News Updates - February
13th February 2020
An extra £20,000 for spouses
From 6 February the fixed amount a surviving partner is entitled to when a spouse or civil partner dies without making a will, is rising from £250,000 to £270,000. The fixed sum is known as the ‘statutory legacy’ and is designed to balance the interests of the surviving spouse with those of the deceased’s children when no will is in place. For the millions of adults in the UK without a will, the fixed inheritance sum increase is a safety net – but is no substitute for making sure the right people get what you want them to have after you die. So, if you have children, your spouse will get the first £270,000 and half of everything else. The other half will be divided equally between your children. While at first glance, extra inheritance for the remaining partner looks like their interests have been protected from erosion by inflation. However, they could still be at risk of far worse – of losing their home and lifestyle. For the remaining partner, with no will in place the statutory legacy sum means:
- Assets or money you might need is automatically shared out among the deceased’s children.
- It may be down to the children to decide whether they help you out.
- You stand to lose money or assets that your late partner had held even though they had intended to share these with you.
- You could be landed with an inheritance tax bill that could have been avoided.
Should you invest in VCTs
This year marks the 25th anniversary of the introduction of venture capital trusts (VCTs). The idea was to encourage investors to support young and innovative businesses in exchange for generous tax concessions. Since 1996, VCTs have raised £8.4bn and helped thousands of private companies grow – from GO Outdoors, Secret Escapes, Everyman Cinemas and Five Guys to Zoopla, the first VCT-backed £1bn company. When you invest in a VCT you receive up to 30% tax relief. So on a £10,000 investment you could get back £3,000. All returns, typically paid through dividends, are tax-free. The annual allowance of £200,000 is both generous and straightforward. There is a catch, though. VCTs are not open all year round. Demand for the popular ones far outstrips supply and they sell out quickly. So if any of the below whet your appetite, to avoid missing out invest now rather than waiting for the new tax year. Venture capital trusts' steady income streams mean they are also being increasingly used for intergenerational wealth planning despite their lack of inheritance tax benefits. Even though base dividends may have dropped a little since the rules over payout taxation were changed in 2015, there is usually a special dividend payout from the types of companies VCTs invest in, which helps to boost the tax-free income. This is cementing in people's minds that these are good investments. When you consider the low-interest-rate environment we have had for such a long time, shareholders consider these as investments worth hanging onto.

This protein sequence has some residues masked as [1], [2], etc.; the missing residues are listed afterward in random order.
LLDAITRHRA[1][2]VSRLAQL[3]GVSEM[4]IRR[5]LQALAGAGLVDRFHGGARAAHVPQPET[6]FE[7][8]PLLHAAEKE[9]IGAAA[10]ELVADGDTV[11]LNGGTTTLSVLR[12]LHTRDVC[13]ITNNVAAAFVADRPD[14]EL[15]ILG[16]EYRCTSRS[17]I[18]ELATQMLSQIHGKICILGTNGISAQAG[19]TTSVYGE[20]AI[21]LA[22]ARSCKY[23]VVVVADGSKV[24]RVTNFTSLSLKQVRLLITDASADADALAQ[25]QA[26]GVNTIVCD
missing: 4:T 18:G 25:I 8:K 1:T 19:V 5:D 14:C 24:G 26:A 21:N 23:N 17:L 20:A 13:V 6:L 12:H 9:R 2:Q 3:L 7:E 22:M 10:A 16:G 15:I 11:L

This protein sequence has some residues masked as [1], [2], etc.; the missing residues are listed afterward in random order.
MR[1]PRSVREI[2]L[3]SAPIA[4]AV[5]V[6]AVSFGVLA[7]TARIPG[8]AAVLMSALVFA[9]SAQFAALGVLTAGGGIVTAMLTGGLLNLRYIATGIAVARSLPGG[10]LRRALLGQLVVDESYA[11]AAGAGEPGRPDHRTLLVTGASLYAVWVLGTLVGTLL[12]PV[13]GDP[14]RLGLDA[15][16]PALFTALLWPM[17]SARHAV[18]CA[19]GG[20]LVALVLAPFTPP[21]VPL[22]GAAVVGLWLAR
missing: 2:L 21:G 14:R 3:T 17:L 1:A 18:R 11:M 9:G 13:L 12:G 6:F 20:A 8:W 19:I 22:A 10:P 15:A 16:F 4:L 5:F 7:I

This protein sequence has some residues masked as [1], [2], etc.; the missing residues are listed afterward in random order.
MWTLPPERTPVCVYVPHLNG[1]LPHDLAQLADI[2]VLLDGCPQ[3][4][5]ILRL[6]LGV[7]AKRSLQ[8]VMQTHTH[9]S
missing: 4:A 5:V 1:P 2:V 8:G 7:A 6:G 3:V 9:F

Rise of the self employed
PUK job growth was the strongest in nearly a year in the three months to November, according to new government data. The Office for National Statistics said the strong jobs growth reflected a particularly weak three-month period to August when jobs fell, but the data also showed the employment rate hit a record high of 76.3% with jobs growth driven particularly by self-employment and the numbers of women in full time work. The number of people out of work dropped by 7,000 to 1.31 million and the unemployment rate of 3.8% remained at its lowest level since early 1975. Over two-thirds of the growth in people in work in the last year came from women working full-time while self-employment has also been growing strongly, and the number of people working for themselves has now passed five million for the first time ever.’ IPSE (the Association of Independent Professionals and the Self-Employed) has welcomed the news that self-employment has passed the 5 million mark for the first time ever, attributing this to the rise in the number of female self-employed. IPSE has also pointed to its own recent research showing freelancers are choosing to work for themselves for overwhelmingly positive reasons.
Pension schemes failing on climate change investment
The UK Sustainable Investment and Finance Association (UKSIF) says pension scheme trustees are failing to comply with their investment duties around ESG and need government intervention to get back on track. In a report released last month the think tank said schemes have adopted a "thin and non-committal" approach to policies to tackle environmental risk. This comes after UKSIF reviewed a collection of statements of investment principles (SIPs) published by trust-based pension schemes offering defined contribution (DC) benefits between October and November 2019. Trustees were required to outline how they factor ESG issues into their investment decisions in SIP statements from October last year. While a majority of trustees surveyed by the think tank said they believe ESG issues will affect scheme asset performance, it also found only one third have complied with the legal transparency requirements. UKSIF said The Pensions Regulator (TPR) must carry out a full review to investigate the level of compliance across the UK pension sector, while the government should create a new public registry for pension scheme investment policies.